6. Tell Her She Is More than Beautiful: Note and praise her other attributes. Mention that you think she’s clever, interesting, determined, kind, fun, delightful, talented, etc. Don’t allow her identity to be limited to her physical appearance. Nurture in her the understanding that her identity rests in her status as God’s child—so beloved that Our Lord sacrificed himself for her.
  7. Be Honest With Her: When we as mothers fall short of #1 (confidently loving our bodies) we should offer those experiences to our daughters to learn from. It was incredibly helpful to me to hear about my mother’s struggles with healthy body image as a college student. She was very open with me about her bouts with anorexia. She explained what pressures caused her to harm her body by not eating, her need for control over her weight, the dangers of her behavior, and her road to recovery. This provided me with the ability to see red flags in my own thought patterns when pressures arose in my life and environment. When, knowing intellectually that I was at a healthy weight, I looked in the mirror and didn’t see a thin girl, I remembered her explanation of how our minds can get sick and our perspective warped so that we can no longer see reality and, instead, become obsessed with being thin. I was able to stop those negative thought patterns in their tracks because of the honest conversations my mother offered me.
  8. Discuss Cultural Messages of Beauty: Another awesome thing my mother did to guide my way to healthy body image was to point out positive and negatives messages in advertising, toys, movies, etc. For example, although my mom never bought me a Barbie doll, she didn’t ban them from the house when they were gifted to me by others. Instead, we talked about them. She noted the length of the Barbie’s legs and her tiny waist in proportion to the rest of her. “Have you ever seen anyone who looks like that?” she asked. No, I hadn’t. “That’s right. This isn’t what women really look like, is it?” she explained. “Do you think the people who made this doll want us to think she’s pretty? How do you think a girl would feel if she thought she was supposed to look like Barbie since no one really looks that way? Do you think she might feel bad about how she looks—how women are really made to look–since she can’t ever look like that doll?” Open a dialogue. Teach your daughter to question the subtle messages that are being presented to her. Teach her to distinguish between lies and the truth about her body. Expand her views of what beauty is beyond the narrow box of the runway model.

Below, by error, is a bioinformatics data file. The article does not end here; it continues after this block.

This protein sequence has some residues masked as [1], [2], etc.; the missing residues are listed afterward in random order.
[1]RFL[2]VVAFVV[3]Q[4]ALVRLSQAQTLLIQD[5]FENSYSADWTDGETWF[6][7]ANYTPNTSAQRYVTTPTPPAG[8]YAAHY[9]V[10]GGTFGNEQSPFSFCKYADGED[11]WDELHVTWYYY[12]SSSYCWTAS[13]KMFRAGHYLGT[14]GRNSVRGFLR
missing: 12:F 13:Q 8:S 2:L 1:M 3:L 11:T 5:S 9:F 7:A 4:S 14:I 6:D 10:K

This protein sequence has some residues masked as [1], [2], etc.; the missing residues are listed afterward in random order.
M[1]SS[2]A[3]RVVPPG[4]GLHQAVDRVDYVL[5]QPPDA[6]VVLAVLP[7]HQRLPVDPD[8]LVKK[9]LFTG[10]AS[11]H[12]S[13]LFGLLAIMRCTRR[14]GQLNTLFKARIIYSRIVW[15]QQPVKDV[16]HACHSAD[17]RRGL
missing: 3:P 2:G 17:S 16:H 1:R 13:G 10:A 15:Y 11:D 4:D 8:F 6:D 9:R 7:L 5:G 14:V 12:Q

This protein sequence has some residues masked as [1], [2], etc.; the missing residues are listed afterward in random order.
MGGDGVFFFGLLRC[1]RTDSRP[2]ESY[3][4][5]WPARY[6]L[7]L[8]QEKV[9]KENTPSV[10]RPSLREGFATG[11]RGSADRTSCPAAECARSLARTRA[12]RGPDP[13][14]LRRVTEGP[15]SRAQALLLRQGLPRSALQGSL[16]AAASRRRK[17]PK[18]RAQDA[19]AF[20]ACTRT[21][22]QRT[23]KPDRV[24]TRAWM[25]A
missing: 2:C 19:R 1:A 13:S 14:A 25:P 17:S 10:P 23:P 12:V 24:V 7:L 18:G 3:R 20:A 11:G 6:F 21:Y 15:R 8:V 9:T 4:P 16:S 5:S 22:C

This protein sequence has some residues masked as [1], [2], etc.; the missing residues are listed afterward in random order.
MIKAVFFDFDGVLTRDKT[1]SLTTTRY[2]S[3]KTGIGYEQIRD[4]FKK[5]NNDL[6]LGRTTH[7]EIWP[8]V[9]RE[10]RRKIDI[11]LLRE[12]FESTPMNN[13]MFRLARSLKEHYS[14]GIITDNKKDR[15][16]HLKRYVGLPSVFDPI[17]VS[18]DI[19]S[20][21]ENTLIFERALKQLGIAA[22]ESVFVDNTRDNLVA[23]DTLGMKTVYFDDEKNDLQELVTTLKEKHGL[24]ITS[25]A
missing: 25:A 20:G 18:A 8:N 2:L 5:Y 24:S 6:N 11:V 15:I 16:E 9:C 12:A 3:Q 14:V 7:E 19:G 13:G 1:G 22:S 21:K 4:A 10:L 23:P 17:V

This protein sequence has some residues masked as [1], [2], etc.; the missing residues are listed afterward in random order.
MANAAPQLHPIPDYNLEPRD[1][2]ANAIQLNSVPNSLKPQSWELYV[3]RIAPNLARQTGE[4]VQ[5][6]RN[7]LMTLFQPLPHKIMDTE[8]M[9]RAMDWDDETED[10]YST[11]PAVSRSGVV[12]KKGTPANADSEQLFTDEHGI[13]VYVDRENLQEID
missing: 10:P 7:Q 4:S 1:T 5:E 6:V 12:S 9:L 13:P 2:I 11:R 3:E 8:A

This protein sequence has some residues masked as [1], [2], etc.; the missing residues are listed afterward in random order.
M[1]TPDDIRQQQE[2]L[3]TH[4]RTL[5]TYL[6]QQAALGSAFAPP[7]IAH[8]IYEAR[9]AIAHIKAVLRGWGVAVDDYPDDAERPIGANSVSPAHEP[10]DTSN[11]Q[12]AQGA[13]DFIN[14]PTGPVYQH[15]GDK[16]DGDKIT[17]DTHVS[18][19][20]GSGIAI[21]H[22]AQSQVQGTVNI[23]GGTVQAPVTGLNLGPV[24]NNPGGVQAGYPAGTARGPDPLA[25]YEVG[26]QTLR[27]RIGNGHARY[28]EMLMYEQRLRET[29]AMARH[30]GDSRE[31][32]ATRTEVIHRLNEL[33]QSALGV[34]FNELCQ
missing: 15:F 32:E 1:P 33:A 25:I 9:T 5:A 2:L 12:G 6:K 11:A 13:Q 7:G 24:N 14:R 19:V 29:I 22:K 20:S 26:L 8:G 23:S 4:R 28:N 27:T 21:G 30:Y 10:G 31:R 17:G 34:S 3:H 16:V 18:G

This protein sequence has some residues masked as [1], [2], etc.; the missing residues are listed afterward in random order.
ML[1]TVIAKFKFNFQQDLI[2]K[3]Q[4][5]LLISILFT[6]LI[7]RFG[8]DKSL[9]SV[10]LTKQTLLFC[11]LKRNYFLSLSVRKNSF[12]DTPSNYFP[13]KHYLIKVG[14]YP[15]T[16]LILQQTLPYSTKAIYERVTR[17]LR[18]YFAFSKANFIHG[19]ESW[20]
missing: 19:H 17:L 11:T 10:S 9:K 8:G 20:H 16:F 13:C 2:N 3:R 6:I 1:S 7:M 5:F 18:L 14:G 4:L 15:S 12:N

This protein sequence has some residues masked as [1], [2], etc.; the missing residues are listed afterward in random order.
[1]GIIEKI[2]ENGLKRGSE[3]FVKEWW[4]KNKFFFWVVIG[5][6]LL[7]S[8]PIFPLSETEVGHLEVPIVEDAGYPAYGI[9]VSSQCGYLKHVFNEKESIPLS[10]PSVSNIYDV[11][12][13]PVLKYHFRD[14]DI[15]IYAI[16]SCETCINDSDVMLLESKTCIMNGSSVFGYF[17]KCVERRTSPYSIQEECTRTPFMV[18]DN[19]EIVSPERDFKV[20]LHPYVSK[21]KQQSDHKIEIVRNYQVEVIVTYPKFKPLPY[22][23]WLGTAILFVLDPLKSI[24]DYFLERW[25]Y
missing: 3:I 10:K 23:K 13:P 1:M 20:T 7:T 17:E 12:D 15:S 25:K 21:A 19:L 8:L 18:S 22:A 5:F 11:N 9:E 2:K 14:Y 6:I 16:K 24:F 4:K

9. Don’t Watch Commercials: When I see a commercial for makeup or clothes or razors or whatnot presenting skinny models as the epitome of beauty that I should be seeking to imitate, I know it influences my thoughts. I’ve got almost 3 decades under my belt of learning to fight those messages. How much more dangerous are those messages to a young girl who hasn’t yet learned to see the lies presented in commercials for what they are! Your daughter will be receiving negative messages about her body every time she steps out of the house. Don’t let those messages invade her household as well.
  10. Provide Her With Positive Role Models: There will come a time when she will struggle with these issues, so give her some good company for her journey. I grew up with my head full of wonderful characters like Anne of Green Gables. I watched Anne struggle with her body: she felt ugly and wished she was pretty like her best friend Diana. “Why doesn’t Anne like herself? Anne is SO COOL!” I would think. Then I watched Anne grow up to be a confident, amazing woman during Montgomery’s wonderful series. These sorts of tales served me well when I felt awkward or ugly as a girl and compared myself to friends I thought were prettier. Anne was in it with me. I wasn’t alone and I wanted to be as confident, clever, funny, and kind as Anne. Because after all…who wants to be boring and pretty Diana when you can be amazing and exciting ANNE?! Here’s my list of the 10 Books You Must Read to Your Daughter that might help you get started. And even more importantly, give her the wonderful gift that Our Lord gave to us when he was on the Cross: the Blessed Virgin Mary as her mother. Pray that Our Lady will be her model and guide. For who is more truly beautiful than the Mother of Our Lord?